What happens if I don’t buy ACA-compliant health insurance?

Q. What happens if I don’t buy ACA-compliant health insurance?

A. The Affordable Care Act includes an individual mandate, requiring every American to have minimum essential coverage, although there are some exceptions. The individual mandate includes a penalty for anyone who does not buy health insurance. Although the GOP tax bill (H.R.1) that was enacted in December 2017 does eventually repeal the individual mandate penalty, that repeal won’t take effect until 2019. People who are uninsured in 2018 will still face a penalty if they aren’t eligible for an exemption.

It’s important to understand that minimum essential coverage does not necessarily have to be compliant with the ACA. Grandmothered and grandfathered health plans are not fully ACA-compliant, and yet they count as minimum essential coverage. So if you have a major medical plan that pre-dates the ACA, you’re in compliance with the ACA’s individual mandate, despite having coverage that’s not ACA-compliant. But you may find out that your coverage isn’t as robust as the available ACA-compliant plans, since pre-ACA plans don’t have to cover essential health benefits.

But if you buy coverage that’s NOT considered minimum essential coverage, you’ll not only have substandard coverage, you’ll also be on the hook for the ACA’s individual mandate penalty. Plans that aren’t minimum essential coverage include short-term insurance, travel insurance, accident supplements, limited benefit plans, fixed indemnity plans, and other supplemental or limited coverages.

How much is the penalty?

For 2018, the penalty is $695 per uninsured adult (family cap of $2,085) OR 2.5 percent of household income, whichever is greater.

This penalty amount for 2018 is unchanged from 2016 and 2017. The flat-rate penalty was indexed for inflation starting in 2017, but the inflation adjustment was $0 for both 2017 and 2018 — and the penalty will no longer apply when people are uninsured in 2019.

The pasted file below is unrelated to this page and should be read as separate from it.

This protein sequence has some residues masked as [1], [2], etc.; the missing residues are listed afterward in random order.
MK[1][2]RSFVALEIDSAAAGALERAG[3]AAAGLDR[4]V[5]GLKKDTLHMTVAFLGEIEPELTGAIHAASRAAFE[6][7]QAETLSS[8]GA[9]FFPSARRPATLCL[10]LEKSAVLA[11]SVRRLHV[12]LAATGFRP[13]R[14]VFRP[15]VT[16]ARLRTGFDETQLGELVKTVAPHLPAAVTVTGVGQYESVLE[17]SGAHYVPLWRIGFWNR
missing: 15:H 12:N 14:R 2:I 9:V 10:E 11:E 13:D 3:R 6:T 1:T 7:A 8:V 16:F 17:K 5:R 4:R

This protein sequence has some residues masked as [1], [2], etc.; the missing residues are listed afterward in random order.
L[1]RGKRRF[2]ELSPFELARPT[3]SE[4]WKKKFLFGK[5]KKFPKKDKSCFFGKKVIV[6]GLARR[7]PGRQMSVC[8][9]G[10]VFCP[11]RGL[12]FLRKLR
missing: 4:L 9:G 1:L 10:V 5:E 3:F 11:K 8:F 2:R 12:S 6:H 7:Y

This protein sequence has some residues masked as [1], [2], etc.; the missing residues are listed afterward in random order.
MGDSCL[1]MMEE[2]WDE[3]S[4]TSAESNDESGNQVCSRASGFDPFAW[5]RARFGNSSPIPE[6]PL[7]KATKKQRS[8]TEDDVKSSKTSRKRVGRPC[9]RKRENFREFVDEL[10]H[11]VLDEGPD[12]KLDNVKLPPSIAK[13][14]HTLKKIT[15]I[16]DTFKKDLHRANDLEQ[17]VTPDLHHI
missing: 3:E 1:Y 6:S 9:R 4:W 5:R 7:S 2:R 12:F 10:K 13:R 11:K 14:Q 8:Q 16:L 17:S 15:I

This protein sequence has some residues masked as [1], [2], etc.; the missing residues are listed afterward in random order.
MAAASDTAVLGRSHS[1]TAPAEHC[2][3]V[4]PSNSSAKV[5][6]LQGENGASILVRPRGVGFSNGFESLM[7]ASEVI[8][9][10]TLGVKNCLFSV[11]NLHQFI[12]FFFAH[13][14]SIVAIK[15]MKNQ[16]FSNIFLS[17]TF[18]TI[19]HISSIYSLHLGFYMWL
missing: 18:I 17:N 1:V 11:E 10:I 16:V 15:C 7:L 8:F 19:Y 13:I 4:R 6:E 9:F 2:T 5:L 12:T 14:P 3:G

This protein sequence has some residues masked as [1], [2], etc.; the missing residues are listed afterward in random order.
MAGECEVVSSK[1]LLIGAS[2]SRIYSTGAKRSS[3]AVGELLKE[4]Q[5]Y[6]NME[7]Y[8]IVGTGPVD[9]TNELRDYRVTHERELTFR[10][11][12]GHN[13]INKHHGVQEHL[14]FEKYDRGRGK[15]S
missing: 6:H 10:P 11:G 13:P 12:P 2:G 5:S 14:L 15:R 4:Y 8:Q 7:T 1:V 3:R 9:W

You can use our penalty calculator to determine penalty amounts for 2017 and 2018, depending on your specific circumstances.

Penalty exemptions

There are some exceptions to the penalty though. You don’t have to pay if:

  • you can’t purchase a qualified plan through your state health insurance exchange for less than 8.05 percent of your adjusted gross income in 2018 (this is calculated after any applicable premium subsidies are applied, so the exemption is generally only available to people who aren’t eligible for premium subsidies);
  • your income is below the tax filing threshold;
  • you have a hardship waiver;
  • you are not covered for a period of less than three months during the year (if you’re uninsured for three months or longer, a penalty applies to the full length of the time you were uninsured);
  • you have a religious objection;
  • you’re a member of a health care sharing ministry;
  • you’re a member of an Indian Tribe;
  • you’re incarcerated; or
  • you’re not legally present in the U.S.

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Related terms

individual mandate

short-term health insurance

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